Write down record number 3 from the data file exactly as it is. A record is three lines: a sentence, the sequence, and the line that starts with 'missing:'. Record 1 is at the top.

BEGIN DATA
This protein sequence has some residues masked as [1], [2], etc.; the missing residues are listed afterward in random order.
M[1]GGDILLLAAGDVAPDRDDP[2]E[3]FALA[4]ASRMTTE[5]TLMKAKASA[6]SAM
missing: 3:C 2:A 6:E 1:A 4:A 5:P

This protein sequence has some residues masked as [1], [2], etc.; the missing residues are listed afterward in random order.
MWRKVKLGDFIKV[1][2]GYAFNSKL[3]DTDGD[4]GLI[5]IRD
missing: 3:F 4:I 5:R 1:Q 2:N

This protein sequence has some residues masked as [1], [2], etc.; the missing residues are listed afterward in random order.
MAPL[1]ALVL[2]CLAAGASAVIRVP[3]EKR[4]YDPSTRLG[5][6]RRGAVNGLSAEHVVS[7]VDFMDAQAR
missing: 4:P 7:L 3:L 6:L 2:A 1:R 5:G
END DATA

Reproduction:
This protein sequence has some residues masked as [1], [2], etc.; the missing residues are listed afterward in random order.
MAPL[1]ALVL[2]CLAAGASAVIRVP[3]EKR[4]YDPSTRLG[5][6]RRGAVNGLSAEHVVS[7]VDFMDAQAR
missing: 4:P 7:L 3:L 6:L 2:A 1:R 5:G